“Unfortunately, despite the impressive feets that I can achieve I get criticized frequently on my form.  My back has a huge arch and I let my legs dangle over my head.  It works for me, but just doesn’t have that impressive look to it.  I’m sure it’s not hard to teach someone to keep their legs together and toes pointed, but after a year of success it’s a little bit harder to break the habit. Plus I get frustrated easier because I think ”I can just do it better my way anyway.”  So as you may have already guessed, because I usually let my legs dangle, when I try to pick them up I underbalance.  It’s like trying to learn it all over again and It’s quite frustrating. If you have any tips on gradually recovering from this habit as opposed to just relearning it I would appreciate your advice. And is it suppose to be harder or easier with you legs together?

“A second question I have is a specific skill question.  I can walk in a circle on my hands, but I can’t stay in one place and pivot around.  It would be a cool tutorial for you to make if you can teach how to pivot on your hands. Or if you could just point me in the right direction that would be cool too.”

Thank you for your time,
Josh Reed

Thank you for taking the time to write a detailed question. Much easier to answer this when there’s lots to draw from.

About the form and how to correct it. First let me start by saying why some people go towards the feet hanging form. Because of the bend at the knees the lower legs are hanging down and this effectively lowers your center of gravity. Also like you mentioned it throws your weight a bit more forward toward an overbalance.

If its easier why is it not generally recommended? The key word is the legs were ‘dangling’ over the head. In this position it is harder to keep the legs under control, and without control hand balancing becomes much harder. You want the legs together and straight so that they act like one object, which is easy to control.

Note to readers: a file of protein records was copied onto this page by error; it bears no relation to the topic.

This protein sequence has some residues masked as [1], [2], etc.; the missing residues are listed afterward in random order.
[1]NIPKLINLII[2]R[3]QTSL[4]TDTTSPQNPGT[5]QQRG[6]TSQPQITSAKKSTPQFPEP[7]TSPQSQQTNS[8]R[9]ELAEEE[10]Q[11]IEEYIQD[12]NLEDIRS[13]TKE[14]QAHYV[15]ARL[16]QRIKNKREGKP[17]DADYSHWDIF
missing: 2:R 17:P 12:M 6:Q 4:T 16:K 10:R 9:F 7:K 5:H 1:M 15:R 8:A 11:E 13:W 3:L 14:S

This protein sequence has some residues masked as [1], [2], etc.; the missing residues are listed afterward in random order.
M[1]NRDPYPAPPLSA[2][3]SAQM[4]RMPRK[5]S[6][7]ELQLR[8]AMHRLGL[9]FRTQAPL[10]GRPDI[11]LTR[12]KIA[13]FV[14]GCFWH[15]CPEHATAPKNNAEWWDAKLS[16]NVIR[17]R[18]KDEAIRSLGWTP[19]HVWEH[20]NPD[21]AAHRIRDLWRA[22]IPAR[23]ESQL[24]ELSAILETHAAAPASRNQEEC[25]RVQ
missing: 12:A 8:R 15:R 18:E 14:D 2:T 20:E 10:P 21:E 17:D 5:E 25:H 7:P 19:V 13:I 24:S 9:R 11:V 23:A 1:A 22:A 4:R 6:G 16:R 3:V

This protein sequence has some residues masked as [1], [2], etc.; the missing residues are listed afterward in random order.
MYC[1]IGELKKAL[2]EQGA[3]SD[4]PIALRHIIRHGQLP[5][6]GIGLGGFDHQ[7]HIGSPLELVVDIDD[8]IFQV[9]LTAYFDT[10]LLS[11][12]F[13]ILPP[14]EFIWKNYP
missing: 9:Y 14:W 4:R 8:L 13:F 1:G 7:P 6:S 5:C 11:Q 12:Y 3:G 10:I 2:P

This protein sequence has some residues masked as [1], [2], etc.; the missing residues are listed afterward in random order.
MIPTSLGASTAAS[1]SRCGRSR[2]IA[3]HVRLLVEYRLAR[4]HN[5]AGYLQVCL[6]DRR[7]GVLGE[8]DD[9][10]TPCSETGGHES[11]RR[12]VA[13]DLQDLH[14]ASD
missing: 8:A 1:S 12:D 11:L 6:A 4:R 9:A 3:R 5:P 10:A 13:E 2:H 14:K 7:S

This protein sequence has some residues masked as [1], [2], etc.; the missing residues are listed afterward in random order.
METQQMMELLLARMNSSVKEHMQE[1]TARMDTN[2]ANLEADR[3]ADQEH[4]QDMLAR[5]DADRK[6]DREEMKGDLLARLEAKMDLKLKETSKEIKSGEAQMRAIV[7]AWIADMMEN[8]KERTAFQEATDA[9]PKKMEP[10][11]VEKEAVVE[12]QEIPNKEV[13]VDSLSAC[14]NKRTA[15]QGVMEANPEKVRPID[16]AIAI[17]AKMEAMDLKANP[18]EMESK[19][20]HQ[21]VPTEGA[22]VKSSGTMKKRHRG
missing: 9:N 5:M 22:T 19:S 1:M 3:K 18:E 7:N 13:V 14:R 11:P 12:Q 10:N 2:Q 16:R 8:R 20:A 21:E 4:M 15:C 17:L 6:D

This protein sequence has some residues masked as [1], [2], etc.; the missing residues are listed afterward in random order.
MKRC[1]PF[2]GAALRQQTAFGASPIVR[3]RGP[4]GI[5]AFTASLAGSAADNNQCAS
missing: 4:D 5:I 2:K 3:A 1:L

It may be a bit harder in the beginning but in the long run it’ll make more advanced stunts (and doing simpler ones for longer) that much easier.

This is a case of taking two steps back so you can move three steps forward. Yes, you’ll have to go back to re-learn the move in a sense. Going back to the wall will help.

But the best thing I think would be to learn how to move from one position to the other. Learn to stay in a stationary handstand. Raise and bring the feet together from your hanging, knees bent position, then go back and forth. Raising and lowering them under control.

Your handstand position isn’t wrong (even if others say its ugly). You should be able to assume any position you want. Learn to control your legs and make them do what they want.

Which brings me to the next question regarding doing pirouettes. Turning around in one spot is much harder than just walking forwards.

I’ll likely do a longer tutorial later on but for now just a couple tips. Start off with small steps and gradually reduce the number you use over time. Eventually it should only take two steps to turn around, but start with up to six if you need to.

Also pay attention to the feet. Its common just to focus on the hands as you do the move but giving mind to the furthest point from your balance will help you even more to stay up. And this goes for all walking and even standing still.

“I have subscribed to your Updater and it seems like Every time I learn of something new from a friend or somewhere on the internet I come to my e-mail to find you have already e-mailed me with a new set of tips or instructions JUST ON THE VERY THING! This is far from a question but I wanted to let you know you personally inspired me to continue my journey to become stronger and more powerful then I ever thought possible.”

Balancing diligently
~Matt

Thanks a lot Matt. I am happy to inspire and teach. And that’s going to wrap it up for today.

Good Luck and Good Hand Balancing,
Logan Christopher

Comments { 0 }